Jane Jacobs, the woman who defended the vibrancy and diversity of city life against urban planners who sought to tear down slums, was born 100 years ago Wednesday. TIME once called her “the blunt poet laureate of the way modern cities really work.”
Born in Scranton, Penn., on May 4, 1916 she moved to New York City in 1934 to live with her sister, and once in the city she worked a variety of jobs. She met and married her husband, an architect, ten years later. In 1952, though she had never finished college, she began working as an editor at Architectural Forum, where she developed her ideas on city life further. It was a pivotal moment for the field she entered: in the post-World War II boom, many of the most prominent people working in urban planning believed that the way forward for the American city involved a firm push into the future. Cities, like the suburbs that were springing up, could be clean and car-friendly and orderly.
Jacobs, however, disagreed. In fact, she believed, the very qualities that the city planners wanted to squash were what made cities desirable: quirkiness, variety, density and self-regulating community.
Her 1958 Fortune article “Downtown is for People” offered an early view of her ideas on city life, what made it worthwhile for both passersby and local residents. In the article she argued that the “magnetism” of cities was what “made people want to come into the city and to linger there.” She told readers: “You’ve got to get out and walk. Walk, and you will see that many of the assumptions on which the [redevelopment] projects depend are visibly wrong.” Cities, she argued, are not like suburbs and should not be made to appeal to the scale and ideals of the suburbs.
Over the next three years she developed those ideas into her 1961 book The Death and Life of Great American Cities. TIME’s 1961 article on the book opened:
The book was highly influential, offering a radically different view from what city planners of the time put forward. Jacobs argued that urban renewal—tearing down old neighborhoods to build housing developments in their place—was not the answer to the problem of urban slums. “This is not the rebuilding of cities,” she wrote. “This is the sacking of cities.”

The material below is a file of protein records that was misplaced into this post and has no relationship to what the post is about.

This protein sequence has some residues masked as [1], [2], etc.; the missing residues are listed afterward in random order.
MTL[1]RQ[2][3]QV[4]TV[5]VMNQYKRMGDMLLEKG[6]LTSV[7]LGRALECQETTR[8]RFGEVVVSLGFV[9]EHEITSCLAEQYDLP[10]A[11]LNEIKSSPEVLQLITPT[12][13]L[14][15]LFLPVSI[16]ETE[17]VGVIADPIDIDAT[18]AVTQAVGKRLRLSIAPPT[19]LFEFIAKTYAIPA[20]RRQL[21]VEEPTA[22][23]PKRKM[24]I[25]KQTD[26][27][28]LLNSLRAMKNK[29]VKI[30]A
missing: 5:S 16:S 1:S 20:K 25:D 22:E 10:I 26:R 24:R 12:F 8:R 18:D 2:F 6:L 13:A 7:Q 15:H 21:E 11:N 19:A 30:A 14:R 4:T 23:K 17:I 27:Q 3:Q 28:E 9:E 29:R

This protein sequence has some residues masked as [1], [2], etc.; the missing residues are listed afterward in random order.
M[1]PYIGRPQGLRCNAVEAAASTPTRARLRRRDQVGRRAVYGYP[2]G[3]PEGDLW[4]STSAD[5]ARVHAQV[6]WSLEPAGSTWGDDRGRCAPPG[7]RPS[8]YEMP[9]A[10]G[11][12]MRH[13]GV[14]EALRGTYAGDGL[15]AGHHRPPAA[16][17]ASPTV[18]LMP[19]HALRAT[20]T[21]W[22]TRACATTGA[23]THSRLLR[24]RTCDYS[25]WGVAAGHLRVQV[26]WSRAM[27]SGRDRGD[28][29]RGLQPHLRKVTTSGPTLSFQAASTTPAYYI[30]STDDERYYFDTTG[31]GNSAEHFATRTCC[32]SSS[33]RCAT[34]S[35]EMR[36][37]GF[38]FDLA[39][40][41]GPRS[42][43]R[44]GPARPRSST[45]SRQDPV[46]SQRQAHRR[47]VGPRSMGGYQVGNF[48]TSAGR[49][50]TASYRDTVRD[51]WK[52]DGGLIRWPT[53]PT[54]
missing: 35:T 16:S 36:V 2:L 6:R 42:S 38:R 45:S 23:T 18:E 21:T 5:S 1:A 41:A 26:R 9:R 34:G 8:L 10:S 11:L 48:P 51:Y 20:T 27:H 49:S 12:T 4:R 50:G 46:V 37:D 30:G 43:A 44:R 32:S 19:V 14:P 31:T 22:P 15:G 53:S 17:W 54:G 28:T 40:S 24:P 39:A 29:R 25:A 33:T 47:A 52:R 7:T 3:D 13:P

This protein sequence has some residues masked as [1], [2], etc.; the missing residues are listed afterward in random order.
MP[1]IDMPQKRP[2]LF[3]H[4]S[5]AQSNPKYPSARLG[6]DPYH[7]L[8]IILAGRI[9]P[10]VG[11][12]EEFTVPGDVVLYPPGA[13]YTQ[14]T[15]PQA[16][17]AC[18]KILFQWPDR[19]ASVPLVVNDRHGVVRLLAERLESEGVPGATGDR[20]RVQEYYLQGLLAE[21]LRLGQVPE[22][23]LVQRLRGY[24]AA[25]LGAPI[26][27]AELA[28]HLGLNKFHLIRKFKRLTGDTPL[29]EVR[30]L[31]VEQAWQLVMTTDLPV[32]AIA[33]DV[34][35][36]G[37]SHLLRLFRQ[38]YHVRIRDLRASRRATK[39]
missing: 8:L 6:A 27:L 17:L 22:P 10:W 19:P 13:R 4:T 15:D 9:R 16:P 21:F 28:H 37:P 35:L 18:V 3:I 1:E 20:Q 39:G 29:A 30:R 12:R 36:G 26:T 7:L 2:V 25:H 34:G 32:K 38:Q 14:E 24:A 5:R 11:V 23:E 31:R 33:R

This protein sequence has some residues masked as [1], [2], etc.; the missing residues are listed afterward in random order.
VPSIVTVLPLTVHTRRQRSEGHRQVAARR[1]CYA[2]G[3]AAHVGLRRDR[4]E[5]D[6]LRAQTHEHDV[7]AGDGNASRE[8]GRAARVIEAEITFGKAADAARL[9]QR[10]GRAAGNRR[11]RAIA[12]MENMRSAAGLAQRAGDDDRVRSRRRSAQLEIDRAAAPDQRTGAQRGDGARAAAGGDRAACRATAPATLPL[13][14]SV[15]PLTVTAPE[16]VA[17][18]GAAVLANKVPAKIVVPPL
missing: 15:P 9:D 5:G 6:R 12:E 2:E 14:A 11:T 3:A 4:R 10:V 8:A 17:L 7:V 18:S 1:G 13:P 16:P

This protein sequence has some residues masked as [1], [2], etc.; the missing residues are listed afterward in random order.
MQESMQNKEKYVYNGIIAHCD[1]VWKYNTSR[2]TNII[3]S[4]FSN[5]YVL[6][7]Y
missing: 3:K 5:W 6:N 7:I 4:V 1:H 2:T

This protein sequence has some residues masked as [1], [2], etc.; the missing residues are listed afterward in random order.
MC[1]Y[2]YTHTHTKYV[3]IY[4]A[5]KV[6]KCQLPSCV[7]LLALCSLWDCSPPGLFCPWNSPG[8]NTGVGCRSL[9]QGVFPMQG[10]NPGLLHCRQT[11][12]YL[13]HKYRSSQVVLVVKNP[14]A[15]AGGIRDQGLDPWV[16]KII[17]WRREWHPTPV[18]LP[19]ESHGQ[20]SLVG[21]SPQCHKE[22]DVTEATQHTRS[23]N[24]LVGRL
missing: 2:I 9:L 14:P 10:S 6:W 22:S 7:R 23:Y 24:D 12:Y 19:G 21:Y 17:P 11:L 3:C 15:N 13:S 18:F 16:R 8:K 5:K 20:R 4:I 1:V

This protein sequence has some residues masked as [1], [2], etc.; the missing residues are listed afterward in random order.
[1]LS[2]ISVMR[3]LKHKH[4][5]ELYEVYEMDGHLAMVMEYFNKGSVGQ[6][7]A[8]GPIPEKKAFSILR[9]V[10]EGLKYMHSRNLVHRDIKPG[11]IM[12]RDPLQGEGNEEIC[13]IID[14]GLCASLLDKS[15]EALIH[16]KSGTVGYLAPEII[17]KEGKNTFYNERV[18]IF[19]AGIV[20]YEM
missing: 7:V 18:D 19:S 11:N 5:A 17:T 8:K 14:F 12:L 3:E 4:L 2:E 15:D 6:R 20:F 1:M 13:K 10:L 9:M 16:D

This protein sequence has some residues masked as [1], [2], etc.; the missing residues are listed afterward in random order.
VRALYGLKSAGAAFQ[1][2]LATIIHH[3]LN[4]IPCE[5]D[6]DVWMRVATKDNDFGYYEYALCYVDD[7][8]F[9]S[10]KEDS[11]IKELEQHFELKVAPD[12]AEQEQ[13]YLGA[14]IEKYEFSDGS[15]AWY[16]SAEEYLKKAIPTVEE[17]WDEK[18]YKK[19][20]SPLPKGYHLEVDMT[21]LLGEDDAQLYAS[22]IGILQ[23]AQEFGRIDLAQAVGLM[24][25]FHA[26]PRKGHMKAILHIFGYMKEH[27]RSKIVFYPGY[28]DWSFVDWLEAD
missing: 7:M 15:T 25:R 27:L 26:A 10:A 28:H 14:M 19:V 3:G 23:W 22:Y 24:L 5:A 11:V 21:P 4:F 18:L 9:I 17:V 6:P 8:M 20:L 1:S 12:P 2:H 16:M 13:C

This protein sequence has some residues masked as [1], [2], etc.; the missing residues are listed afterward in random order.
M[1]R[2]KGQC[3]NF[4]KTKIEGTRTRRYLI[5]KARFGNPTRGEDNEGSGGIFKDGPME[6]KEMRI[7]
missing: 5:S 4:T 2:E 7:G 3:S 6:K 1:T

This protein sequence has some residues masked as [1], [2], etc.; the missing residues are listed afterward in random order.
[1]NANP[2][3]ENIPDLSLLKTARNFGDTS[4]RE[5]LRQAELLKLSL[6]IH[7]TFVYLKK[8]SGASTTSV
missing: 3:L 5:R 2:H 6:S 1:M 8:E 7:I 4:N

Jacobs was not just a writer who had big ideas, she was also the champion of those ideas in the real world. At the time city planning aimed to make cities orderly, with tall buildings and open space, and had no qualms about demolishing large swaths of neighborhoods to make their ideas reality, as with New York City’s Cross Bronx Expressway. A similar highway was the subject of what remains perhaps her most famous battle: The Lower Manhattan Expressway, proposed by city planner Robert Moses, which would have been a 10-lane road cutting across what is now SoHo and Little Italy. At a public hearing on the proposed expressway in 1968, Jacobs was arrested and later charged with “second-degree riot, inciting to riot and criminal mischief,” according to the New York Times.
The project was eventually abandoned—just as Jacobs, who moved to Toronto that year, wanted—and the neighborhood soon developed into a haven for artists and later a commercial center.
By 1969, TIME noted that despite its faults (“As an organic cure for the complex ills of great U.S. cities, Jane Jacobs’ program was preposterous.”) her work transformed how people understood city planning: “No matter. Despite her mistakes, Jane Jacobs, operating as curmudgeon and gadfly, had taken grandiose assumptions of city planning and stood them on their ears with invigorating effect.”
The effect has only continued, and her 2006 TIME obituary described her as a “self-taught urban-planning guru” who “miffed the powerful and revolutionized the field.”
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